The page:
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St. Charles County, MO - As of early June 2014, the U.S. Army Corps of Engineers St. Louis District turned over the Unit L-15 levee back to the Consolidated North County Levee District (CNCLD) after completion of construction to bring the levee to a 20-year nominal level of flood protection. This means that while the levee belongs to the CNCLD, it is a federal-aid levee that will be 100% reimbursed for any future flood-related damages.
The CNCLD stretches from the city limits of St. Charles on the Missouri River, down river to the confluence and back up the Mississippi River to just upstream from Portage des Sioux. The levee provides protection for approximately 30,000 acres of farmland and associated improvements in the Missouri and Mississippi river floodplains. The levee alignment and maintenance of the levee district is approximately 41 miles.
As a thank you in celebration of the construction completion, the CNCLD presented St. Charles County Executive Steve Ehlmann with a resolution for his work over the years on behalf of the levee district. Ehlmann provided legal counsel to the CNCLD during his time as an attorney, and continued to assist the CNCLD as a Missouri State Representative and Senator. As a State Senator, Ehlmann pressed for CNCLD Federal-aid levee protection and 100% reimbursement of any future flood related damages.
“With over 90% of the land in this district used for farming, the levee protects some of the most productive farmland in the nation. This is a huge accomplishment for the U.S. Army Corps of Engineers and the Consolidated North County Levee District,” said Ehlmann. “By building the levee to this level of protection, millions of tax dollars will be saved.”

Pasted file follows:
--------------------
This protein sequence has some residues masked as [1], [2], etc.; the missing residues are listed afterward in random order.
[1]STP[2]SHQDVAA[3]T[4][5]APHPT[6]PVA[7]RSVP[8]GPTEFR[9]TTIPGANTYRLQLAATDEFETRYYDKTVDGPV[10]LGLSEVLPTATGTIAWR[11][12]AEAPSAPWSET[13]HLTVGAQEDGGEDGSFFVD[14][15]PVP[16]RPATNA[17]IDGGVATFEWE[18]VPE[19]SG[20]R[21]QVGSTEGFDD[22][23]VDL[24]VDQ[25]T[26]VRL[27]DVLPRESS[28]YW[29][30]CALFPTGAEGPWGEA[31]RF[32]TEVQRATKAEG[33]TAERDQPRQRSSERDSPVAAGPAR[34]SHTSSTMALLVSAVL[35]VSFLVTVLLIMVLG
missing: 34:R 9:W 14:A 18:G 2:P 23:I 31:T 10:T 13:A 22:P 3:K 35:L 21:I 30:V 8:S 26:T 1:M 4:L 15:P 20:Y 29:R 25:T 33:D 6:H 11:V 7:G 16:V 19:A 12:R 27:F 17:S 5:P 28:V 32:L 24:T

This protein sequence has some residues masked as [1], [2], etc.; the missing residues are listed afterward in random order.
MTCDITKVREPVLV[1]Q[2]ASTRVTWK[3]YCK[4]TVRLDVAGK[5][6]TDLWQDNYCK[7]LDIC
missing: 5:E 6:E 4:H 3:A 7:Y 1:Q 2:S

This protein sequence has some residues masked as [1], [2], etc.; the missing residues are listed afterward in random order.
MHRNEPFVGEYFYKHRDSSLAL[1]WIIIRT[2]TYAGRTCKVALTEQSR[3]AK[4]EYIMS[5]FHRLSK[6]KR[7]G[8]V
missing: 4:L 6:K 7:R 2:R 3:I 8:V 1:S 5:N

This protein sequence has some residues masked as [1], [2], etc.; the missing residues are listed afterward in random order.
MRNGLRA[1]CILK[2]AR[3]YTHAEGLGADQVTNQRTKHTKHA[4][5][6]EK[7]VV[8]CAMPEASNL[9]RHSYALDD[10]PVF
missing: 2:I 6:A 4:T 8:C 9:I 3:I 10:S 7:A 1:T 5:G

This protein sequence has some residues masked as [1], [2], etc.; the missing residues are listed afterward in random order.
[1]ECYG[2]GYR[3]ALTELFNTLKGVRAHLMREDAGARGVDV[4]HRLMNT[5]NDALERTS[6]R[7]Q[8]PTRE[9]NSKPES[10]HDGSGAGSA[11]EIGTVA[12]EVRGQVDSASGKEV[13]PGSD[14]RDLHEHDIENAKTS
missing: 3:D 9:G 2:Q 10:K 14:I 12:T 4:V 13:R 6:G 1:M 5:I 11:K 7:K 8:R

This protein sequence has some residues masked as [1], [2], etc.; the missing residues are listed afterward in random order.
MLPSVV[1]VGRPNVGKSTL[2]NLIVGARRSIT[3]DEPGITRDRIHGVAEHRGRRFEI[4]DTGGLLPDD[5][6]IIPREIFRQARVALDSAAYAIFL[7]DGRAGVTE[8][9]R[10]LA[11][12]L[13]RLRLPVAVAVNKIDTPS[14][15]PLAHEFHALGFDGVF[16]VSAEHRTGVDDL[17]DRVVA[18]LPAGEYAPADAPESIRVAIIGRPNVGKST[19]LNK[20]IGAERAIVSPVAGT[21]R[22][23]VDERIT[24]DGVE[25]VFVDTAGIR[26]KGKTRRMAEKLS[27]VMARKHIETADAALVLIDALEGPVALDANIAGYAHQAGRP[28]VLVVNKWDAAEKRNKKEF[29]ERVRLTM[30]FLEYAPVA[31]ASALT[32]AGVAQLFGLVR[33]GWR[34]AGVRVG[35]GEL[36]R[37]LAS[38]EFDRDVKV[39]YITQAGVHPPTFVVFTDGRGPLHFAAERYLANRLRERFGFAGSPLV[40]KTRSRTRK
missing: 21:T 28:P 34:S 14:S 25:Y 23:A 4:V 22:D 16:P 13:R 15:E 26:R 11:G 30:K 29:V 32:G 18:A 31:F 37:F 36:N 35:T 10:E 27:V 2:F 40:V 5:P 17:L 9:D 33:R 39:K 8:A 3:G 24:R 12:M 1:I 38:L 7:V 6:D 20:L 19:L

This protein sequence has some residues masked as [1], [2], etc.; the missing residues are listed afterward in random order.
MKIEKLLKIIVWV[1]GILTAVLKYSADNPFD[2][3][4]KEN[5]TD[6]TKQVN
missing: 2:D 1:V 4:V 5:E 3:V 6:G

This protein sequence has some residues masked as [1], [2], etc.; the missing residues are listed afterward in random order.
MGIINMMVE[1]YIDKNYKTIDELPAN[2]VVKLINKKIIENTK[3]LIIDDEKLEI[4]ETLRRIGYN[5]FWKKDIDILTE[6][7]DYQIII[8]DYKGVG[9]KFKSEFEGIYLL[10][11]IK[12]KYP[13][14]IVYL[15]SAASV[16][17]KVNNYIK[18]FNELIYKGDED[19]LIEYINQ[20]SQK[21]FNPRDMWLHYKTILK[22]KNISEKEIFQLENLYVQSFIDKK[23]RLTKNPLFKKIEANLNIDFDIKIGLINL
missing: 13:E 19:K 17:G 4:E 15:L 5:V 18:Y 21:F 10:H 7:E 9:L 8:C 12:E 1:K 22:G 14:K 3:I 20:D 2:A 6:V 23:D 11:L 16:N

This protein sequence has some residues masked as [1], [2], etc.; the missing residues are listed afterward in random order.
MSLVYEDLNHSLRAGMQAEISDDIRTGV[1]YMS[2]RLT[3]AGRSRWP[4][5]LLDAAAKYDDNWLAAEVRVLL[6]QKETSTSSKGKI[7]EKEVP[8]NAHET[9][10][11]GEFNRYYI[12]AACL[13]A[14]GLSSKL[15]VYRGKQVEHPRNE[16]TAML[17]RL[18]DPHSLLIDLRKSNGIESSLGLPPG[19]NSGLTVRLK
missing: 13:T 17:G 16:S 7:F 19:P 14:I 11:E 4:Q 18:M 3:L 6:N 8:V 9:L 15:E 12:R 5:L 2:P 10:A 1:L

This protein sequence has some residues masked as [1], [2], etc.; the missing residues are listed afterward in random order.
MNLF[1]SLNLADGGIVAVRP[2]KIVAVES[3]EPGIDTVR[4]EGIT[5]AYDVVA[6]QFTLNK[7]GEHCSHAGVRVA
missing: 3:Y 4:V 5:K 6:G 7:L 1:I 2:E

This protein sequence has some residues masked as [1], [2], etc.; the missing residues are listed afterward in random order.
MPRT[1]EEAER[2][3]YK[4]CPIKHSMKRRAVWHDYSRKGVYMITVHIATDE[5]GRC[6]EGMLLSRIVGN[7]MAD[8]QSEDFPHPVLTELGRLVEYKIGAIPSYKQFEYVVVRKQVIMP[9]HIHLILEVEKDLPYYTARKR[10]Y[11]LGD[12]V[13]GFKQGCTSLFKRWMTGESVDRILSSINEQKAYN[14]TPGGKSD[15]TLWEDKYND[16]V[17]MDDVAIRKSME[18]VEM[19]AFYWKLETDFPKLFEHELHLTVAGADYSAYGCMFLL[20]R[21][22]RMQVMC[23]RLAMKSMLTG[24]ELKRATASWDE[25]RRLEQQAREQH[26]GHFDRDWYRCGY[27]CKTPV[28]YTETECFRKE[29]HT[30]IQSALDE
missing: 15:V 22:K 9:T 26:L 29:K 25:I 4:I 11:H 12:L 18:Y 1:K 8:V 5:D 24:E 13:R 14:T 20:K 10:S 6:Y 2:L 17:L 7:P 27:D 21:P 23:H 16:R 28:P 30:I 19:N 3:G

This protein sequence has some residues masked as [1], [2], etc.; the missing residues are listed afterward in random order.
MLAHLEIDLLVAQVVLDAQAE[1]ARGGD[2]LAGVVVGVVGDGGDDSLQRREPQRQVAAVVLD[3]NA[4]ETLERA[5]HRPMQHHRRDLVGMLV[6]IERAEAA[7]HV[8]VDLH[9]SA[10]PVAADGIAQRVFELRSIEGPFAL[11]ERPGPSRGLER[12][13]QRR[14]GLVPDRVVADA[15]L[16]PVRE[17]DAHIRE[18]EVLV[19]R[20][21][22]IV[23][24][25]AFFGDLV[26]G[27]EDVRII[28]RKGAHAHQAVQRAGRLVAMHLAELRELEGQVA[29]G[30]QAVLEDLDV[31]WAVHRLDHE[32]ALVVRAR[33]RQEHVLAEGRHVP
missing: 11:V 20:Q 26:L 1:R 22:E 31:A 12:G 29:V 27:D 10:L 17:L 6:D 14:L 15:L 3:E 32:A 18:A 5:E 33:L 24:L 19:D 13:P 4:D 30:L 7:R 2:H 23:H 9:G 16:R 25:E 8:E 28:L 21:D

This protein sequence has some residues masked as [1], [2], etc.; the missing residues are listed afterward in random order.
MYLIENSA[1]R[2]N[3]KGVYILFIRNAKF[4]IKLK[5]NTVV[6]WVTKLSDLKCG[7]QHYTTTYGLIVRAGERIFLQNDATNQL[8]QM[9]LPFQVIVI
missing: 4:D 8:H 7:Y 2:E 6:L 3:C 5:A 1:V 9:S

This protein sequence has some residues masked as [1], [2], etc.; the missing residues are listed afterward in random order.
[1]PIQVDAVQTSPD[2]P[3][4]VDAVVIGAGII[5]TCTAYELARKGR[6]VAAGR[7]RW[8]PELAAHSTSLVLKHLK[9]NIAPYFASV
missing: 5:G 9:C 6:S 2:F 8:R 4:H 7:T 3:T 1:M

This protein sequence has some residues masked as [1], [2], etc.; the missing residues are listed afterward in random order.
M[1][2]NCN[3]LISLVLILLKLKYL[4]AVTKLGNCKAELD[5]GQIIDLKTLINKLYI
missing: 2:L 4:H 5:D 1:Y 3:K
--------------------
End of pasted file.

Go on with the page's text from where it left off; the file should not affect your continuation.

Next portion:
“This levee protects not only farmers and farmland, all the residents in the area, and the ancestral property of many St. Charles County residents, but also provides access to the Ameren plant, Boeing, and the Orchard Farm School system,” said Danny Kluesner, president of the Consolidated North County Levee District. “If it weren’t for the efforts of the County Executive and Ray Machens, the first president of the Consolidated North County Levee District, we wouldn’t have accomplished this project.”
In addition to Ehlmann’s and Machens’ work, in 1996 U.S. Rep. Jim Talent and Sen. Christopher “Kit” Bond worked on legislation to change federal statute to allow a maximum of 20-year level of protection on both sides of the Missouri River from St. Charles to the confluence with the Mississippi River.